Environment

Student is Arctic Council Delegate in Russia

A Week as an Arctic Council Delegate in Arkhangelsk, Russia (reprinted from ARCUS)

by Ali Giese, PhD Candidate, Earth Sciences

During the last week of February 2014, I had the privilege of representing the United States and Dartmouth College at the 2014 Model Arctic Council, a role-playing program with the same goals as the better-known Model UN: to expose students to high-level policy negotiations through experience and participation. The Model Arctic Council was held at the Northern Arctic Federal University (NArFU) in Arkhangelsk, Russia. Thirty graduate students from more than ten countries participated in simulated proceedings of the Arctic Council, a high-level intergovernmental forum for promoting cooperation, coordination, and interaction among the Arctic States, with the involvement of Arctic indigenous communities, on common Arctic issues.

Talking About Science (ARCUS)

Read the story in Dartmouth Now, October 28, 2013

Witness the Arctic, a publication of the Arctic Research Consortium of the U.S., Oct 23, 2013

Lee McDavid, Arctic Program Manager, Dartmouth College, Dickey Center for International Understanding

A dozen teenagers from Greenland, Denmark, and the U.S. are twirling across the rolling tundra on the edge of the Greenland Ice Sheet laughing, looking as though they're just fooling around. But Dartmouth graduate students Julia Bradley-Cook and Ruth Heindel are leading them in a "carbon cycle dance" as a way to understand photosynthesis and other biological processes important to global warming.

IGERTs Win and Place for NSF Fellowship

Seventeen Dartmouth students and alumni have received prestigious National Science Foundation (NSF) Graduate Research Fellowships (GRF) for 2014. Recipients include IGERT Fellow Alden Adolph, who will continue her research at Thayer School of Engineering studying the physical properties of snow and firn. Honorable mentions included IGERT Ruth Heindel, an earth sciences PhD student working with Ross Virginia on geosciences and paleoclimate.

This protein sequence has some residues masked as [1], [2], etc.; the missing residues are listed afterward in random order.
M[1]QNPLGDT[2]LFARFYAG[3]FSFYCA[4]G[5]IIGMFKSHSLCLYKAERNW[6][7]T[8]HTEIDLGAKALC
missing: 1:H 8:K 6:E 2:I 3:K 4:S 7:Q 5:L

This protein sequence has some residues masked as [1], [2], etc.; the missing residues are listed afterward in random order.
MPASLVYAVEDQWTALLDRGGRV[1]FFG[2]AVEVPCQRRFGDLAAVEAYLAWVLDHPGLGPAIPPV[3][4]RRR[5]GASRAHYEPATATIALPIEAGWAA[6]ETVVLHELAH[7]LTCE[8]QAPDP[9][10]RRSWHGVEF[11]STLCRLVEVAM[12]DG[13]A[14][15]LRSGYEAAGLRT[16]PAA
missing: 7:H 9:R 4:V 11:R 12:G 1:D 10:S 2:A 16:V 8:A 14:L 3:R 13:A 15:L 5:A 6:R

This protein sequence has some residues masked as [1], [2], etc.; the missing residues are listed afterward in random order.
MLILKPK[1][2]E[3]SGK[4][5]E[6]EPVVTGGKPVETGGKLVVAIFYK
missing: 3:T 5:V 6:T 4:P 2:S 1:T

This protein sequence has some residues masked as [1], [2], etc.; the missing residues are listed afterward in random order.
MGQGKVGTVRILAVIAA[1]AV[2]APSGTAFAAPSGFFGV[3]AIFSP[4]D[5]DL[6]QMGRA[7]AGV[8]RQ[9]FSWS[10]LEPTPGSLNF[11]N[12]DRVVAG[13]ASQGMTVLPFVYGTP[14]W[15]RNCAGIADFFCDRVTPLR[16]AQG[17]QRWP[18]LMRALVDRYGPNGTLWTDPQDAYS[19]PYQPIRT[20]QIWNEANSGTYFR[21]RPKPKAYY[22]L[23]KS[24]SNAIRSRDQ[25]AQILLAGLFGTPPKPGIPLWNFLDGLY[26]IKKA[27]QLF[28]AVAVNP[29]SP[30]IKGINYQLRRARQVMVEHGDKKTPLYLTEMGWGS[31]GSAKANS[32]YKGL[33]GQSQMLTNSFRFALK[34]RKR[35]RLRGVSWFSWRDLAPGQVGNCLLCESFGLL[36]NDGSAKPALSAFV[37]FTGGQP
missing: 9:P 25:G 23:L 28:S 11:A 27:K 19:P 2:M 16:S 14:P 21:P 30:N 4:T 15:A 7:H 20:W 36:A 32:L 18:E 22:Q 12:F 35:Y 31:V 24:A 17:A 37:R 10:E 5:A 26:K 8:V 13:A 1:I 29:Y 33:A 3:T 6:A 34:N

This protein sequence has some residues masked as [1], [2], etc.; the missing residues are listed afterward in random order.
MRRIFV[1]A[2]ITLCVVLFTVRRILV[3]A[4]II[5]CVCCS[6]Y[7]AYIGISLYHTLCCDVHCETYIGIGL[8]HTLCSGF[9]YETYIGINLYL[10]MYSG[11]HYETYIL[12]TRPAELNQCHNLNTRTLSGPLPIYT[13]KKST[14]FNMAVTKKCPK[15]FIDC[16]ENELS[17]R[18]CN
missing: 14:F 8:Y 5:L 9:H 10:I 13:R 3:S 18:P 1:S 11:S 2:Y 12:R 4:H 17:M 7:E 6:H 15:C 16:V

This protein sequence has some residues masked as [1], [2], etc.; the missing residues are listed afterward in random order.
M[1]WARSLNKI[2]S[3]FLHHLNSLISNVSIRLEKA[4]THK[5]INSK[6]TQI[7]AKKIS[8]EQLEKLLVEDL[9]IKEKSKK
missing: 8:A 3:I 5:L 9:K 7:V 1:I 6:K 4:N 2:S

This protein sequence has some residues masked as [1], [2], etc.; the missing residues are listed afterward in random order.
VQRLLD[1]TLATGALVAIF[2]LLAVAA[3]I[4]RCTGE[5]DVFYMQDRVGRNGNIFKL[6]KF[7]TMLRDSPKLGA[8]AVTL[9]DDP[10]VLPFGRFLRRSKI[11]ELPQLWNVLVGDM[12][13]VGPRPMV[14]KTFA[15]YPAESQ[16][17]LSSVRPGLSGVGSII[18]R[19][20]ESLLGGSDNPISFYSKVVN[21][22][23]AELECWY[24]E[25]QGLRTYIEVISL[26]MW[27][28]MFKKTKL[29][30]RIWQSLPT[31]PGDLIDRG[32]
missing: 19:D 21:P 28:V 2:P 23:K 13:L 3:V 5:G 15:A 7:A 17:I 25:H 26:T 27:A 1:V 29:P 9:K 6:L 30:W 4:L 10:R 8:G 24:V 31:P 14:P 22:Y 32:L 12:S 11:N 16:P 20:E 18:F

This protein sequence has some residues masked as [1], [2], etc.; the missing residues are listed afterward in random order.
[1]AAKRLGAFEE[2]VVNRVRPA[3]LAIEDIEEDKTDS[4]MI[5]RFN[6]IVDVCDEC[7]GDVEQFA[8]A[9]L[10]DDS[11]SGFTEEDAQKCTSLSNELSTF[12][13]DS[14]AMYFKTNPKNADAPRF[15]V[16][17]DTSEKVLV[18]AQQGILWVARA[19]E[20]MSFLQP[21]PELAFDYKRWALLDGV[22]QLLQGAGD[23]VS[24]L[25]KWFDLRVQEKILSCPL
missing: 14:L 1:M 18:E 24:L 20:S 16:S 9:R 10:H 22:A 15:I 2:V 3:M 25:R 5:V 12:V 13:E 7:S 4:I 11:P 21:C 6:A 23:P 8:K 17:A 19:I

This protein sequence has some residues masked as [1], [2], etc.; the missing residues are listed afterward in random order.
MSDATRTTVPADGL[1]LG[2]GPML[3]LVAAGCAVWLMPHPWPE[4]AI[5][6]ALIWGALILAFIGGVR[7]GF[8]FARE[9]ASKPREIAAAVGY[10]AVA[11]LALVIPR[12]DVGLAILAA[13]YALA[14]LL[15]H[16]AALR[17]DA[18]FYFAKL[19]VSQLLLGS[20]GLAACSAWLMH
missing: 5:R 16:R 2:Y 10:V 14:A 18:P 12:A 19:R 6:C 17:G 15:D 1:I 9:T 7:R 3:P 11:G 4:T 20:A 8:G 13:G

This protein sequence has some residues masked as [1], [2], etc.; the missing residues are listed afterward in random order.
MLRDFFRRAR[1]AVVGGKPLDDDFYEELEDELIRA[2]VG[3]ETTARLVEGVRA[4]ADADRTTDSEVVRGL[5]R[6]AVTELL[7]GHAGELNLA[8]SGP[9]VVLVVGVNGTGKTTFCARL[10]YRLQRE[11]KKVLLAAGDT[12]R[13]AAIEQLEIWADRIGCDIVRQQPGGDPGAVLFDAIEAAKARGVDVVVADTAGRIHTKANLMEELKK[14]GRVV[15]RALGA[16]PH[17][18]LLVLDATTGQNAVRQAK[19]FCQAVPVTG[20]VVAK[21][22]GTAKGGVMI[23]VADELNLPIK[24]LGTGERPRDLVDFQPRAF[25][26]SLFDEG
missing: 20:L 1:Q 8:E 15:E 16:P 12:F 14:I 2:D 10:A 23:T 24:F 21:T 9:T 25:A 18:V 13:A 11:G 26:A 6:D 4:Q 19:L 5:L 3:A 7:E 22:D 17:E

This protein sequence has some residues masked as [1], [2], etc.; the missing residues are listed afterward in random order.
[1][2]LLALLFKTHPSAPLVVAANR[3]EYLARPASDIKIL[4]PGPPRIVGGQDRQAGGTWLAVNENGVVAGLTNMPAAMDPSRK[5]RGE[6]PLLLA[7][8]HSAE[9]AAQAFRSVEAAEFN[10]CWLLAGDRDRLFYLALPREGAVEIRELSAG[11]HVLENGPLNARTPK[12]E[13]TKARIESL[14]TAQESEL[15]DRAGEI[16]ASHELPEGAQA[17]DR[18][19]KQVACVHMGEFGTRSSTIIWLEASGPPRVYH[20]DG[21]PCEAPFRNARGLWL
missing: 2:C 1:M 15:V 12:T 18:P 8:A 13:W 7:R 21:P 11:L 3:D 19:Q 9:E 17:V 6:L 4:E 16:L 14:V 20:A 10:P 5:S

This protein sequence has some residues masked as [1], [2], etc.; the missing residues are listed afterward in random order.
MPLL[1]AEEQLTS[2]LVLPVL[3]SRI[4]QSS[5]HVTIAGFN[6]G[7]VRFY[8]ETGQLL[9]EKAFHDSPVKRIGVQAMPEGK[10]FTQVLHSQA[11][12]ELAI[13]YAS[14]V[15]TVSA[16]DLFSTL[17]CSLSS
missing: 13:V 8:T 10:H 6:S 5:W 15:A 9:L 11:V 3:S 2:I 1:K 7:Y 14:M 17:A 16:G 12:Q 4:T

Adolph is among 2,000 winners drawn from an applicant pool of more than 14,000. An additional 19 Dartmouth applicants were accorded honorable mention in the competition.

Read the entire Dartmouth Now story by Joseph Blumberg.

Dartmouth Researchers Head South for the Winter -- to Antarctica

by Lee McDavid, Arctic Program Manager

A number of Dartmouth students, faculty and staff will be celebrating the holidays far from home, in fact, just about as far from home as you can get, unless you're a penguin.

Starting around Antarctica Day on December 1--which celebrates the signing of the international treaty in 1959 that preserves Antarctica as a place for research and peaceful purposes--and continuing well past Hanukkah, Christmas, New Years, and even Martin Luther King Day, Dartmouth researchers will be living and working "on the ice," the nickname for the most uninhabitable continent on earth. But the only continent with no permanent residents also has a lot of visitors, many of them researchers.

IGERT Nina Lany Presents at NOAC Conference

by Nina Lany, Dartmouth IGERT Fellow

Attending the 5th North American Ornithological Conference (NAOC) was a great experience, especially for a PhD student who does not specialize in bird research! Over 1,400 people from 25 countries came together in Vancouver, British Columbia from August 14-18, 2012, to present on all things bird related. I was impressed by the combination of excellent fundamental research in ecology and evolution and work that is truly able to inform conservation and policy.

Black-throated blue warbler nest containing 2-3 day old nestlings at the Hubbard Brook Experimental Forest in NH. Photo: Charlie Governali

IGERT Students Experience "Big Science"

by Lee McDavid, Program Manager, Institute of Arctic Studies

Photos by Courtney Hammond '11

Five Dartmouth graduate students in engineering, earth sciences, and ecology are bundled into puffy parkas and insulated pants standing on a layer of ice a mile thick marveling at a panoramic 360-degree blanket of white. "It makes me feel so small. It's humbling," says earth sciences graduate student Lee Corbett. Tonight it will be near zero and she'll be sleeping in a tent.

Welcome to the Greenland Ice Sheet, the first leg of the annual Dartmouth IGERT field seminar for graduate students in the polar environmental change program.

Report Defines a New Framework to Improve the Health and Well-being of Arctic Communities

Rapidly changing health conditions in the Arctic, due in part to climate change and globalization, call for a dramatically new approach to research and delivery of services to improve the health and wellness in Arctic communities, according to a report released by the Dickey Center for International Understanding and the UArctic Institute for Applied Circumpolar Policy (IACP).

Communities from the Canadian North to the Russian Arctic face a variety of health challenges ranging from the movement north of insect and water borne diseases as temperatures rise, the threat of environmental contaminants such as mercury, an increase in heart disease and obesity with a shift away from traditional foods, as well as the difficulty of providing health services to remote areas.
Twenty-seven health experts met last year at Dartmouth to tackle the critical health issues facing Arctic communities and to recommend ways of combating these problems.  They conclude that a focus on wellness and the resilience of Northern communities is a more productive path to solutions than many traditional health care approaches.

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